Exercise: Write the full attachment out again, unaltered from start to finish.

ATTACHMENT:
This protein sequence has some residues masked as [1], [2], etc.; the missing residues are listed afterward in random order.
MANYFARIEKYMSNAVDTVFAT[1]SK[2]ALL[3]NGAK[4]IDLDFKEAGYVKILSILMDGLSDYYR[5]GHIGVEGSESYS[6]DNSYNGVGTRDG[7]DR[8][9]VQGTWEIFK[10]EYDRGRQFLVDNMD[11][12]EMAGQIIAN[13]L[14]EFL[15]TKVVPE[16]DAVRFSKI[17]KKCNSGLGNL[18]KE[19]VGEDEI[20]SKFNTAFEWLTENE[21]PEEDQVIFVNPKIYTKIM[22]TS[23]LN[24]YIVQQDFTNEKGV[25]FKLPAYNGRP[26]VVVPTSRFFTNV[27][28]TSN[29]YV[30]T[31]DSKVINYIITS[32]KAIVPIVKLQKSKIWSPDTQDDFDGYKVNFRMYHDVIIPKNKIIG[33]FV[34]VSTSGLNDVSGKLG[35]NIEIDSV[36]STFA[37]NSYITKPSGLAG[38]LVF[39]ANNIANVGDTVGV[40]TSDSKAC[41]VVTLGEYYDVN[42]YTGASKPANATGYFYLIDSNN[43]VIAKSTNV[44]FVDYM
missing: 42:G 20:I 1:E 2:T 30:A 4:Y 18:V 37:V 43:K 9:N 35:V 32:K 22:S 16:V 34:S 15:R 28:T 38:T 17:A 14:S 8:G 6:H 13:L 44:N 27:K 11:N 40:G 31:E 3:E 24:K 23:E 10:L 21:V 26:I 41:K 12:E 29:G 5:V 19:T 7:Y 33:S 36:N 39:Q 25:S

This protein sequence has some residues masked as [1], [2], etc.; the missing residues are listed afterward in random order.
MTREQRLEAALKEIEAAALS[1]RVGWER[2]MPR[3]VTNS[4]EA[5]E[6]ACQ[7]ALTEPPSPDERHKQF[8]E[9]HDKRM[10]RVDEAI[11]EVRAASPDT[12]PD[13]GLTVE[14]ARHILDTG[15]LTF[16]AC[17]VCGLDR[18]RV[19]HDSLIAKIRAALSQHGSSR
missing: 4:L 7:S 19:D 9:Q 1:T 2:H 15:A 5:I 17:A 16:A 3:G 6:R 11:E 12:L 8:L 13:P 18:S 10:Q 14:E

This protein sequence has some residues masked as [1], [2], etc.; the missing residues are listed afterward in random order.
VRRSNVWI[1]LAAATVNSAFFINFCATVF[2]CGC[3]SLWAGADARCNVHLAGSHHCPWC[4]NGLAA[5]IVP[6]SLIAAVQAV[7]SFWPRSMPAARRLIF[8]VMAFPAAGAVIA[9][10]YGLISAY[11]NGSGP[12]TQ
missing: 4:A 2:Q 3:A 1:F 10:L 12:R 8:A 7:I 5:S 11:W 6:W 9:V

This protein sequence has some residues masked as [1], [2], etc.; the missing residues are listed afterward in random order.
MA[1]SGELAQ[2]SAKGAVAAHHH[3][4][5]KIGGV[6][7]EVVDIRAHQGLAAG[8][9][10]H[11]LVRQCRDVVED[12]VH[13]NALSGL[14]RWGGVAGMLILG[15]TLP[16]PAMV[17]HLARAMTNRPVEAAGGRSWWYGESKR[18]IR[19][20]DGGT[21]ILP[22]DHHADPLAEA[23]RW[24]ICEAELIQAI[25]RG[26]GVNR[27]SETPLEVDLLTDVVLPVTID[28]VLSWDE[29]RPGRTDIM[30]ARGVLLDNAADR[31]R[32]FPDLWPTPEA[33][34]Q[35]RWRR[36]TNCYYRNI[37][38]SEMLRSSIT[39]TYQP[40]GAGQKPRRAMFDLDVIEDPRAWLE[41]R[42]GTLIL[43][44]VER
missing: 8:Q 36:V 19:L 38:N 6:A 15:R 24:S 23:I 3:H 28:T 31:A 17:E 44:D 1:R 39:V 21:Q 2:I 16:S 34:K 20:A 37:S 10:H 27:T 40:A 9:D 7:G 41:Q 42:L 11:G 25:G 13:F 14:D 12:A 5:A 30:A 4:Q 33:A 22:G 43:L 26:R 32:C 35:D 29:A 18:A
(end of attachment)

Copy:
This protein sequence has some residues masked as [1], [2], etc.; the missing residues are listed afterward in random order.
MANYFARIEKYMSNAVDTVFAT[1]SK[2]ALL[3]NGAK[4]IDLDFKEAGYVKILSILMDGLSDYYR[5]GHIGVEGSESYS[6]DNSYNGVGTRDG[7]DR[8][9]VQGTWEIFK[10]EYDRGRQFLVDNMD[11][12]EMAGQIIAN[13]L[14]EFL[15]TKVVPE[16]DAVRFSKI[17]KKCNSGLGNL[18]KE[19]VGEDEI[20]SKFNTAFEWLTENE[21]PEEDQVIFVNPKIYTKIM[22]TS[23]LN[24]YIVQQDFTNEKGV[25]FKLPAYNGRP[26]VVVPTSRFFTNV[27][28]TSN[29]YV[30]T[31]DSKVINYIITS[32]KAIVPIVKLQKSKIWSPDTQDDFDGYKVNFRMYHDVIIPKNKIIG[33]FV[34]VSTSGLNDVSGKLG[35]NIEIDSV[36]STFA[37]NSYITKPSGLAG[38]LVF[39]ANNIANVGDTVGV[40]TSDSKAC[41]VVTLGEYYDVN[42]YTGASKPANATGYFYLIDSNN[43]VIAKSTNV[44]FVDYM
missing: 42:G 20:I 1:E 2:T 30:A 4:Y 18:V 37:V 43:K 9:N 35:V 32:K 22:S 16:V 34:S 15:R 28:T 38:T 17:A 14:S 8:G 6:H 13:L 44:N 27:K 11:N 40:G 31:E 3:E 24:K 23:E 10:L 21:V 26:I 41:K 12:E 29:G 5:V 19:T 7:Y 33:S 36:N 39:Q 25:S

This protein sequence has some residues masked as [1], [2], etc.; the missing residues are listed afterward in random order.
MTREQRLEAALKEIEAAALS[1]RVGWER[2]MPR[3]VTNS[4]EA[5]E[6]ACQ[7]ALTEPPSPDERHKQF[8]E[9]HDKRM[10]RVDEAI[11]EVRAASPDT[12]PD[13]GLTVE[14]ARHILDTG[15]LTF[16]AC[17]VCGLDR[18]RV[19]HDSLIAKIRAALSQHGSSR
missing: 4:L 7:S 19:D 9:Q 1:T 2:H 15:A 5:I 17:A 16:A 3:G 6:R 11:E 12:L 8:L 13:P 18:S 10:Q 14:E

This protein sequence has some residues masked as [1], [2], etc.; the missing residues are listed afterward in random order.
VRRSNVWI[1]LAAATVNSAFFINFCATVF[2]CGC[3]SLWAGADARCNVHLAGSHHCPWC[4]NGLAA[5]IVP[6]SLIAAVQAV[7]SFWPRSMPAARRLIF[8]VMAFPAAGAVIA[9][10]YGLISAY[11]NGSGP[12]TQ
missing: 4:A 2:Q 3:A 1:F 10:L 12:R 8:A 7:I 5:S 11:W 6:W 9:V

This protein sequence has some residues masked as [1], [2], etc.; the missing residues are listed afterward in random order.
MA[1]SGELAQ[2]SAKGAVAAHHH[3][4][5]KIGGV[6][7]EVVDIRAHQGLAAG[8][9][10]H[11]LVRQCRDVVED[12]VH[13]NALSGL[14]RWGGVAGMLILG[15]TLP[16]PAMV[17]HLARAMTNRPVEAAGGRSWWYGESKR[18]IR[19][20]DGGT[21]ILP[22]DHHADPLAEA[23]RW[24]ICEAELIQAI[25]RG[26]GVNR[27]SETPLEVDLLTDVVLPVTID[28]VLSWDE[29]RPGRTDIM[30]ARGVLLDNAADR[31]R[32]FPDLWPTPEA[33][34]Q[35]RWRR[36]TNCYYRNI[37][38]SEMLRSSIT[39]TYQP[40]GAGQKPRRAMFDLDVIEDPRAWLE[41]R[42]GTLIL[43][44]VER
missing: 8:Q 36:V 19:L 38:N 6:A 15:R 24:S 23:I 3:H 28:T 31:A 17:E 44:D 1:R 39:V 21:Q 2:I 16:S 34:K 20:A 37:S 10:H 27:T 40:A 9:D 7:G 41:Q 42:L 11:G 25:G 13:F 14:D 12:A 5:A 30:A 4:Q 33:A 22:G 43:L 26:R 32:C 35:D 29:A 18:A